Let us consider an example from the pharmaceutical industry. A company is in-terested in marketing a clotting agent that reduces blood loss when an accident causes an internal injury such as liver trauma. To study possible doses of the agent and obtain some indication of safety and efficacy, the company conducts an experiment in which a controlled liver injury is induced in pigs and blood loss is mea-sured. Pigs are randomized as to whether they receive the drug after the injury or do not receive drug therapy—the treatment and control groups, respectively.

The following data were taken from a study in which there were 10 pigs in the treatment group and 10 in the control group. The blood loss was measured in milli-liters and is given in Table 8.1.

When the variances are known, we use the Z statistic defined in the previous section, namely

Z has exactly the standard normal distribution when the observations in both sam-ples are normally distributed. Also, based on the central limit theorem, Z is approx-imately normal if conditions for the central limit theorem are satisfied for each population being sampled. So for a 95% confidence interval we know that P(–C Z C) = 0.95 if C = 1.96. So  1.96). After some algebra we find that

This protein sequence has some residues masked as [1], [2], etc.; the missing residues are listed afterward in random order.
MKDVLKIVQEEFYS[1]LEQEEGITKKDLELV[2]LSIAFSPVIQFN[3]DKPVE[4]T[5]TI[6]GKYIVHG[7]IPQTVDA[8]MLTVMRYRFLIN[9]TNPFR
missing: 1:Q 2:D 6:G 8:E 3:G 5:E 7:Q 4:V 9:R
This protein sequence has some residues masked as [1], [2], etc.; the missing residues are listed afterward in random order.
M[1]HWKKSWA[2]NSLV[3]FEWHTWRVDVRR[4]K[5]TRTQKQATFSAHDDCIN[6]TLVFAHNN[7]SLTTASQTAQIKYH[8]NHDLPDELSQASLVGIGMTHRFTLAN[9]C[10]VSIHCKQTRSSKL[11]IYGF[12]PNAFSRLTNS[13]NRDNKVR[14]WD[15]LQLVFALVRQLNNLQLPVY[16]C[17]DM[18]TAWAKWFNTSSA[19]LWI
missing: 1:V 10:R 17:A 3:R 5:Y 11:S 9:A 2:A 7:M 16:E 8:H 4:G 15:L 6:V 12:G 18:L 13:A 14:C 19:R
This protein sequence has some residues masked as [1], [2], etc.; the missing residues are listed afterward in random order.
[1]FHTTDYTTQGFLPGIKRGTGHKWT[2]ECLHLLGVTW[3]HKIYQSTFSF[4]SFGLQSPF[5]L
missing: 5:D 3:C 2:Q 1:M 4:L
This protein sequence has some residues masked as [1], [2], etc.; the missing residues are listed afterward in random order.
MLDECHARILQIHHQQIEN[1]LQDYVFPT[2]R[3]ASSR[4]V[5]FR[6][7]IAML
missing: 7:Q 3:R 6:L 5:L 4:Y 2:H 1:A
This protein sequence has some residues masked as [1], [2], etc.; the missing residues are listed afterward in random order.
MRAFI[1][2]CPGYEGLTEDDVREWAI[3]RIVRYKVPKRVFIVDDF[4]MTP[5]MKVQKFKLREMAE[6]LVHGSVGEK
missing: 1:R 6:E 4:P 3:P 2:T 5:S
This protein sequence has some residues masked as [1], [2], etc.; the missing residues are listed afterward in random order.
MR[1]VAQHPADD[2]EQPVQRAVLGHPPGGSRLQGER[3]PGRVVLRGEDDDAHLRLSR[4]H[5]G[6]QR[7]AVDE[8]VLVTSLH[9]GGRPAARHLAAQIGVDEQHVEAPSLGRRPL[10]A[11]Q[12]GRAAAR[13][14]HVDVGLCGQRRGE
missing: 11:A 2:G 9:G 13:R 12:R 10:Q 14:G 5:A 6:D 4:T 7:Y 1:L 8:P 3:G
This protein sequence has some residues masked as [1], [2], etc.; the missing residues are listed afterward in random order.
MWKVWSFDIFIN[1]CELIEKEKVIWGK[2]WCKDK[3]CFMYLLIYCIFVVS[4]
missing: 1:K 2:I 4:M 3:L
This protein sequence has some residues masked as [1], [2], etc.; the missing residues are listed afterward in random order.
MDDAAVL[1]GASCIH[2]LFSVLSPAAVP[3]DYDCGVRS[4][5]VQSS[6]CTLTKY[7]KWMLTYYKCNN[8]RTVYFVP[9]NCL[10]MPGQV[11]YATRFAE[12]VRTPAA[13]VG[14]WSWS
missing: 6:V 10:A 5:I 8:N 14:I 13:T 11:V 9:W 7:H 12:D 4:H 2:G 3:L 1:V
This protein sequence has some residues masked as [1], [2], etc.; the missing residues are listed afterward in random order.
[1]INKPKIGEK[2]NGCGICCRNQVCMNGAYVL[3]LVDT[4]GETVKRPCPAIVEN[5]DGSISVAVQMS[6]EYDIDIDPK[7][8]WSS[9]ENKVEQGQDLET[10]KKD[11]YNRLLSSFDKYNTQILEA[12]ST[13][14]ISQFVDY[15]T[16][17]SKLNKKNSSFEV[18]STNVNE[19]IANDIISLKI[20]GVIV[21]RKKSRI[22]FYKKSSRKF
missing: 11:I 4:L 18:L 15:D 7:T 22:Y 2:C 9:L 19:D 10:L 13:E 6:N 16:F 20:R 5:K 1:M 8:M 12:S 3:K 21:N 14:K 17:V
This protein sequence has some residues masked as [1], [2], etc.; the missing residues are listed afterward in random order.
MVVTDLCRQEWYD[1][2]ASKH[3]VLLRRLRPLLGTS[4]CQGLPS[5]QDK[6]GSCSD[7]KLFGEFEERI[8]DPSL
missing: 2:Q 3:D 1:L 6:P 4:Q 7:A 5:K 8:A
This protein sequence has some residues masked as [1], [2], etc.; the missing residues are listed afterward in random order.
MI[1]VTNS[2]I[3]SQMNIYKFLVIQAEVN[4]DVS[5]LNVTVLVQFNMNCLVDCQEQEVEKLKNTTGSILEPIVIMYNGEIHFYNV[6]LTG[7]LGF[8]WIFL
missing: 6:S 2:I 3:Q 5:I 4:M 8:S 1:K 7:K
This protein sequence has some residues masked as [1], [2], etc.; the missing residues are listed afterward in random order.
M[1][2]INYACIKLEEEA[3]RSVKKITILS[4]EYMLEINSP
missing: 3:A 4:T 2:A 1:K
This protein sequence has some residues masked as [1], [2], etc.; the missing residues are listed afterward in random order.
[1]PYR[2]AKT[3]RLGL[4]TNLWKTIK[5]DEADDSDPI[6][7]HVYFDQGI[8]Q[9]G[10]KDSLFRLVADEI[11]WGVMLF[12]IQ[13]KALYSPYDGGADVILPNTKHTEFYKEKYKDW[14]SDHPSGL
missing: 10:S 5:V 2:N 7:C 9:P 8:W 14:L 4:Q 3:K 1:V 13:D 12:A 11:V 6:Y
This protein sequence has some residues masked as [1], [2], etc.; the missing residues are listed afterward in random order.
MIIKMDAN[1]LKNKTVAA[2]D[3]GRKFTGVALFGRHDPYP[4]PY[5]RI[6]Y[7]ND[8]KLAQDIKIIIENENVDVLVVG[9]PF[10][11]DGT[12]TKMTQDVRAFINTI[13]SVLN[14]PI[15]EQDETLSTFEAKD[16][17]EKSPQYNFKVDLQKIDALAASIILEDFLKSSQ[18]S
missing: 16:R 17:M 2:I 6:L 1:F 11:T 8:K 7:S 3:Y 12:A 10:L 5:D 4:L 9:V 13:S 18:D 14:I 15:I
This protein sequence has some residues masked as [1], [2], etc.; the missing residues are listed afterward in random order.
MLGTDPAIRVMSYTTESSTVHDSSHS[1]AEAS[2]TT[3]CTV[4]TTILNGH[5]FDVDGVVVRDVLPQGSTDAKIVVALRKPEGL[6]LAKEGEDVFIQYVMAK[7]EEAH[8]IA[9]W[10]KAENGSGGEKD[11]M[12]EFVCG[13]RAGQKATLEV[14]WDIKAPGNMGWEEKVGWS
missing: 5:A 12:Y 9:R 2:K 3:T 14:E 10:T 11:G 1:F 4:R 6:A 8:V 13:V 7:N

TABLE 8.1. Pig Blood Loss Data (ml)

So the 95% confidence interval is

For other confidence levels we just change the constant C to 1.645 for 90% or 2.575 for 99%.

For these data, we note a large difference between the sample standard devia-tions: 717.12 for the treatment group versus 1824.27 for the control group. This result is not compatible with the assumption of equal variance. We will make the as-sumption anyway to illustrate the calculation. We will then revisit this example and calculate the confidence interval obtained, dropping the equal variance assumption and using the t approximation with the k statistic. In Section 8.9, we will look at the result we would obtain from a bootstrap percentile method confidence interval where the questionable normality assumption can be dropped. In Chapter 9, we will look at the conclusions of various hypothesis tests based on these pig blood loss data and various assumptions about the population variances. We will revisit the ex-ample one more time in Section 14.3, where we will apply a nonparametric tech-nique called the Wilcoxon rank–sum test to these data.

Using the formula for the estimated common variance (Display 8.5), we must calculate the pooled variance S p2. The term S 2p = {S2t(nt – 1) + Sc2(nc – 1)}/[nt + nc – 2] = {(717.12)2 9 + (1824.27)2 9}/18, where nt = nc = 10, St = 717.12, and Sc = 1824.27. So Sp2 = 2178241.61; taking the square root we obtain Sp = 1475.89. Since the degrees of freedom are nt + nc – 2 = 18, we find that the constant C from the table of the Student’s t distribution is 2.101.